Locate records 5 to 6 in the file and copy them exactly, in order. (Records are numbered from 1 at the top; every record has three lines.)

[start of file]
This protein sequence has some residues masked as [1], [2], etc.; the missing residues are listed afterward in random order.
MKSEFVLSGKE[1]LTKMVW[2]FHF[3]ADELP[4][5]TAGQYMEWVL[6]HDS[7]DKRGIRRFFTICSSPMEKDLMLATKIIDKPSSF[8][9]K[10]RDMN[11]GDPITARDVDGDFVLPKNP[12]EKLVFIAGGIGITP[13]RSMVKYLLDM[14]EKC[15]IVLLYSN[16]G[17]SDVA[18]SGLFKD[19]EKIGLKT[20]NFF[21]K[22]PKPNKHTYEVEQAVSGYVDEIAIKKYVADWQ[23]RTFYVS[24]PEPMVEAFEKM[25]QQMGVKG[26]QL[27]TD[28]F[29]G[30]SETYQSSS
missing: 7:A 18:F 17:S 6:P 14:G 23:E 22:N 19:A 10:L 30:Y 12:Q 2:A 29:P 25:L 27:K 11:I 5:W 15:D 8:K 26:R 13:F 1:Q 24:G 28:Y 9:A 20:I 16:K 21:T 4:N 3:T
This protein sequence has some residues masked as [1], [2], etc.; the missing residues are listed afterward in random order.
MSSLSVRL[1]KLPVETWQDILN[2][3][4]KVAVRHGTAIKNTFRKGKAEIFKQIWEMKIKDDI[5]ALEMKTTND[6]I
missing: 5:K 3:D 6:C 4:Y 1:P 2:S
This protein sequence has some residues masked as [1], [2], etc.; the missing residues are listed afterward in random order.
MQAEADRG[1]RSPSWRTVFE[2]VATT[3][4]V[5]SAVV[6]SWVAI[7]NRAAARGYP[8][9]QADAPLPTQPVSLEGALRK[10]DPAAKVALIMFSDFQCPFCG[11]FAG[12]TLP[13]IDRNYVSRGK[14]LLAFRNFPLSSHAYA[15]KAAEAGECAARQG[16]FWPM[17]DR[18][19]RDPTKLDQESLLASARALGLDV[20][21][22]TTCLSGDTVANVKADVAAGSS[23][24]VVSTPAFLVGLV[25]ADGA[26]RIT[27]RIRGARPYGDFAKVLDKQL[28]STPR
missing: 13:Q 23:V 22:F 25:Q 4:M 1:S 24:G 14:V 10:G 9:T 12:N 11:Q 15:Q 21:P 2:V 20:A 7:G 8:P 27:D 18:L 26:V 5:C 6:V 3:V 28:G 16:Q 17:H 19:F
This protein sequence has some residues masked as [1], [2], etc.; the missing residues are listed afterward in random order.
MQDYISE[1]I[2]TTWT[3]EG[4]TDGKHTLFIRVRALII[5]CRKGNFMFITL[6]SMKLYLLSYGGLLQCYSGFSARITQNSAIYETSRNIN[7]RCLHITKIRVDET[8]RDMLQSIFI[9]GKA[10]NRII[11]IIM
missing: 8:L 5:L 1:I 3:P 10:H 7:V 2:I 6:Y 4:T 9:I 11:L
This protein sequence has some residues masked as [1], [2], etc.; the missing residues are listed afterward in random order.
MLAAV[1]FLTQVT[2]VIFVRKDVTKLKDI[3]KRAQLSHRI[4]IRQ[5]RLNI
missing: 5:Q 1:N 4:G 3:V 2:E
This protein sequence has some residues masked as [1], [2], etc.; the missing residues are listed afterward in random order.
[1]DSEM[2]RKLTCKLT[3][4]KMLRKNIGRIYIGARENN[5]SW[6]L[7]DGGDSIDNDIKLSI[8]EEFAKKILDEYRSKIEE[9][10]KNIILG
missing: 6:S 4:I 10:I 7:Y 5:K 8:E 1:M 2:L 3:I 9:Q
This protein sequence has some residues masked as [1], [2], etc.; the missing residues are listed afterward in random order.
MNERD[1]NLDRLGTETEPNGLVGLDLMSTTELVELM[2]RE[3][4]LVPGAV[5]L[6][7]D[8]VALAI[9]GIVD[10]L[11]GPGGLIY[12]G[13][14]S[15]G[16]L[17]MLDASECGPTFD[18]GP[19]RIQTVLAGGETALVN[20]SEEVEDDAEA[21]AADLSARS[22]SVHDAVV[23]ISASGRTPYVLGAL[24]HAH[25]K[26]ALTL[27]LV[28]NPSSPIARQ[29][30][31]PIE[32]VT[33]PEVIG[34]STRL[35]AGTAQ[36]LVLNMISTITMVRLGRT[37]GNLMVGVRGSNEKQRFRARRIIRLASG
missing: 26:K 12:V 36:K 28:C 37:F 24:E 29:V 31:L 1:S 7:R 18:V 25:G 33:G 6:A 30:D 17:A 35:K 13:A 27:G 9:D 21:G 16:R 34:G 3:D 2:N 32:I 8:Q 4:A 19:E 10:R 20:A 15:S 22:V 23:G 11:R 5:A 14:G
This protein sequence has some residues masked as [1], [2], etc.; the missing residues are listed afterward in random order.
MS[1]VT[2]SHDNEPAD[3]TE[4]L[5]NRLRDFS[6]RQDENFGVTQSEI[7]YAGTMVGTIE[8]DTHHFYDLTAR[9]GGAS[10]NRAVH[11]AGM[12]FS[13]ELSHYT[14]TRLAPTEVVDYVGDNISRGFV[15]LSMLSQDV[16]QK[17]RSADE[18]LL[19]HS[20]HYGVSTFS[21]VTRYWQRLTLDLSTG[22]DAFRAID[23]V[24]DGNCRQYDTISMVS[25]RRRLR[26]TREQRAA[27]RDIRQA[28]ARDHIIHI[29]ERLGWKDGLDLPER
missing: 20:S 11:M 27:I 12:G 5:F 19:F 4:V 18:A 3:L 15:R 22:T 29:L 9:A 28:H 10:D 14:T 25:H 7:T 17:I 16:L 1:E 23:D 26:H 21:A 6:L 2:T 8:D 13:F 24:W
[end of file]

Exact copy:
This protein sequence has some residues masked as [1], [2], etc.; the missing residues are listed afterward in random order.
MLAAV[1]FLTQVT[2]VIFVRKDVTKLKDI[3]KRAQLSHRI[4]IRQ[5]RLNI
missing: 5:Q 1:N 4:G 3:V 2:E
This protein sequence has some residues masked as [1], [2], etc.; the missing residues are listed afterward in random order.
[1]DSEM[2]RKLTCKLT[3][4]KMLRKNIGRIYIGARENN[5]SW[6]L[7]DGGDSIDNDIKLSI[8]EEFAKKILDEYRSKIEE[9][10]KNIILG
missing: 6:S 4:I 10:I 7:Y 5:K 8:E 1:M 2:L 3:I 9:Q